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Hoffmann, R. A wiki for the life sciences where authorship matters. Nature Genetics (2008)

The latest phospholipase C, PLCeta, is implicated in neuronal function.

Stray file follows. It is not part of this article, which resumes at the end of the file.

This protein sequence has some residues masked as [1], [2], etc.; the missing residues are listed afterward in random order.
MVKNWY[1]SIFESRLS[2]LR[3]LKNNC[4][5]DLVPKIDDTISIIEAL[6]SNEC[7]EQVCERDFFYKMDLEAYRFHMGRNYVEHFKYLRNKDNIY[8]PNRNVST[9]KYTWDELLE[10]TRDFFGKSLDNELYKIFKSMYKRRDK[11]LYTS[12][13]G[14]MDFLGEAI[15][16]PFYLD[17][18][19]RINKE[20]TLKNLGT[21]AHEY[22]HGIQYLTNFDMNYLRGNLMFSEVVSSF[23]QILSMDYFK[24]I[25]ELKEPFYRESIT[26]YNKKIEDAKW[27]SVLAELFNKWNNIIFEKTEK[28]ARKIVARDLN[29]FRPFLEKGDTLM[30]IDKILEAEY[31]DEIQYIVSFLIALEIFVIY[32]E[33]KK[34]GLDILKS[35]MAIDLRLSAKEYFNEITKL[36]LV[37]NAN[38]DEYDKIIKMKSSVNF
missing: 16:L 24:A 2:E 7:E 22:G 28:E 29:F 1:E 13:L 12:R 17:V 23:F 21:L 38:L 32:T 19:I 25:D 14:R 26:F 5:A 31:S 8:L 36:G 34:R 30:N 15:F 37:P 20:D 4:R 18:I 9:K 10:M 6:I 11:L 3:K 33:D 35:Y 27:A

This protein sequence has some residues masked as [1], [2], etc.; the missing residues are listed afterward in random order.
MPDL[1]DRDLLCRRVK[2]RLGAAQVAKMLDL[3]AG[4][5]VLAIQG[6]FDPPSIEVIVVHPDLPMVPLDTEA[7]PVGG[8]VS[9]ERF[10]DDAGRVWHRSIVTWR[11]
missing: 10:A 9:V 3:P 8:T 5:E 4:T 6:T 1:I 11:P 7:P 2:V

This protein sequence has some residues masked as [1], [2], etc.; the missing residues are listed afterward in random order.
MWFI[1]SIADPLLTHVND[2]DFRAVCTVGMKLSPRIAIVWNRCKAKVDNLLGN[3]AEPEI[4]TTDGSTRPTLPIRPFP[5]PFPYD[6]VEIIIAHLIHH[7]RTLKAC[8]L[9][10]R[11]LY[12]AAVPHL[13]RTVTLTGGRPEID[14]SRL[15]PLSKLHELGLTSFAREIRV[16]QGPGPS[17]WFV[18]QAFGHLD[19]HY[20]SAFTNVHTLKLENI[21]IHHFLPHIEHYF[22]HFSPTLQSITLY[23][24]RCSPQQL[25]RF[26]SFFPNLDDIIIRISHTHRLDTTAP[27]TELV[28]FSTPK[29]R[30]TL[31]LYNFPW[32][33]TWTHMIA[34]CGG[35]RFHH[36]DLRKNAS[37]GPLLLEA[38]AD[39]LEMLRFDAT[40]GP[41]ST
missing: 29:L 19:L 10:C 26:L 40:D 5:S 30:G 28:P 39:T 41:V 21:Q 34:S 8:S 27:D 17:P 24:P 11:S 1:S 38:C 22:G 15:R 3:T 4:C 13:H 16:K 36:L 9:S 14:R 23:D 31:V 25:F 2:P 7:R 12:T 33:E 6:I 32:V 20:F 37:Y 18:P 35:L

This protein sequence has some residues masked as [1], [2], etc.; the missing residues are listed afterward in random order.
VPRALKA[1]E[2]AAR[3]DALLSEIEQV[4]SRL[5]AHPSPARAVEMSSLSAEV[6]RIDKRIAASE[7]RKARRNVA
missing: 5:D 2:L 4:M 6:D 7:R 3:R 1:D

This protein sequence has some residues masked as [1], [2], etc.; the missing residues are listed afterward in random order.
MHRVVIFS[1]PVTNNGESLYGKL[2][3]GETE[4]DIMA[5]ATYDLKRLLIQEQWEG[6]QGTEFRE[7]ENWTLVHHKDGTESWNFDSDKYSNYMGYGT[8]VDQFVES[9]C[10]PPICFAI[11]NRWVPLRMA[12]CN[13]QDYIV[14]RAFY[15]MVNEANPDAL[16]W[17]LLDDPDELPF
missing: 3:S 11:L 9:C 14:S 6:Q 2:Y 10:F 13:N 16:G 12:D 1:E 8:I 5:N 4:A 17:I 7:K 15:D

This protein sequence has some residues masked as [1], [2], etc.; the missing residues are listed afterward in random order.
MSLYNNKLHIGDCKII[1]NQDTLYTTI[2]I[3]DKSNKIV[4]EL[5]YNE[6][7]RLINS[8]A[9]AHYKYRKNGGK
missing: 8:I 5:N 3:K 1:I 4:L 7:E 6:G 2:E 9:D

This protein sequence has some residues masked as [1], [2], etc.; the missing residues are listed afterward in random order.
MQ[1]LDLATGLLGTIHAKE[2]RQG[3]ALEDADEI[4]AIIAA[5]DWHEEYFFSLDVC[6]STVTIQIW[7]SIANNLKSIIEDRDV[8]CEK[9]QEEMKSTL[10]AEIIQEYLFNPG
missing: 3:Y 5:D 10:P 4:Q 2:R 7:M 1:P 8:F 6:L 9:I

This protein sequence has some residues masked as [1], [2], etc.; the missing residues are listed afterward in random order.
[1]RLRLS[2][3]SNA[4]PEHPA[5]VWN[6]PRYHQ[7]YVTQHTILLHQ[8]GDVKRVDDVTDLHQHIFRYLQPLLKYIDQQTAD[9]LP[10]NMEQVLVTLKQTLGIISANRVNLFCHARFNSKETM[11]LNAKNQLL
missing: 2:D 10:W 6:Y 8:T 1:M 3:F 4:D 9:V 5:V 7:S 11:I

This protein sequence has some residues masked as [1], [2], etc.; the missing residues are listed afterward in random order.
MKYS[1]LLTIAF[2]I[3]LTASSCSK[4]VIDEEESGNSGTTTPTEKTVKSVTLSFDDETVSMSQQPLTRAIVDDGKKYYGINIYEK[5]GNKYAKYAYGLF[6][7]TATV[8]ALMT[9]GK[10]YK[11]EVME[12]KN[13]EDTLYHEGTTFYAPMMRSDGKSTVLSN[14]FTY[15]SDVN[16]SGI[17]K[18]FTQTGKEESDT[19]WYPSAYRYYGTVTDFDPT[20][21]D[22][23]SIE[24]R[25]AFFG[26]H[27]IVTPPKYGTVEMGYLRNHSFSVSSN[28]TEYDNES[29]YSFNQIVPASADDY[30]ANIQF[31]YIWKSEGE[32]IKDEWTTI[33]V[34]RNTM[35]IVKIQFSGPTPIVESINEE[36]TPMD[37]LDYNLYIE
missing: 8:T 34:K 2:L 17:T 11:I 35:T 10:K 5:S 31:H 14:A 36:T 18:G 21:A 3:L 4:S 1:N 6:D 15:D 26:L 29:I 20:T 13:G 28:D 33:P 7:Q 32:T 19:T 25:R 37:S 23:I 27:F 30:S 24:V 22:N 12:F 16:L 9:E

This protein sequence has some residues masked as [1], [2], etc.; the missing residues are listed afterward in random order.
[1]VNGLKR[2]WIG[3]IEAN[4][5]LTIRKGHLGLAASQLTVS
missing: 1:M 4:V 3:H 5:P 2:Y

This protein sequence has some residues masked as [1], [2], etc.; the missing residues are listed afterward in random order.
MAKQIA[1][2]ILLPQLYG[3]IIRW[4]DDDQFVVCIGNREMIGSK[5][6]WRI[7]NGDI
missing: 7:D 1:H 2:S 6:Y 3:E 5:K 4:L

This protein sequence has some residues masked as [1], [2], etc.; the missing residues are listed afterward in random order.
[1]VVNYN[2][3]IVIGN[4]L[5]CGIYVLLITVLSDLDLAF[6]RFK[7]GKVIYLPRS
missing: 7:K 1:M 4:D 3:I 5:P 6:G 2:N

Members of the phosphoinositide-specific phospholipase C (PLC) family have key roles in cell signalling. In response to many extracellular stimuli, such as hormones, neurotransmitters, antigens and growth factors, PLCs catalyse the hydrolysis of phosphatidylinositol (4,5)-bisphosphate [PtdIns(4,5)P(2)], thereby generating two well-established second messengers, inositol (1,4,5)-trisphosphate and diacylglycerol. Eleven PLC isozymes encoded by different genes have been identified in mammals and, on the basis of their structure and sequence relationships, have been classified into five families designated PLCbeta (1-4), PLCgamma (1 and 2), PLCdelta (1, 3 and 4), PLCepsilon (1) and PLCzeta (1). All PLCs contain the catalytic X and Y domain, in addition to other regulatory domains including the C2 domain and the EF-hand domain. In 2005, four groups independently identified an entirely new family of PLCs--eta1 and eta2--using data mining of mammalian genomes. The properties of the PLCeta enzyme suggest that it might act as a Ca(2+) sensor, in particular, functioning during formation and maintenance of the neuronal network in the postnatal brain.[1]


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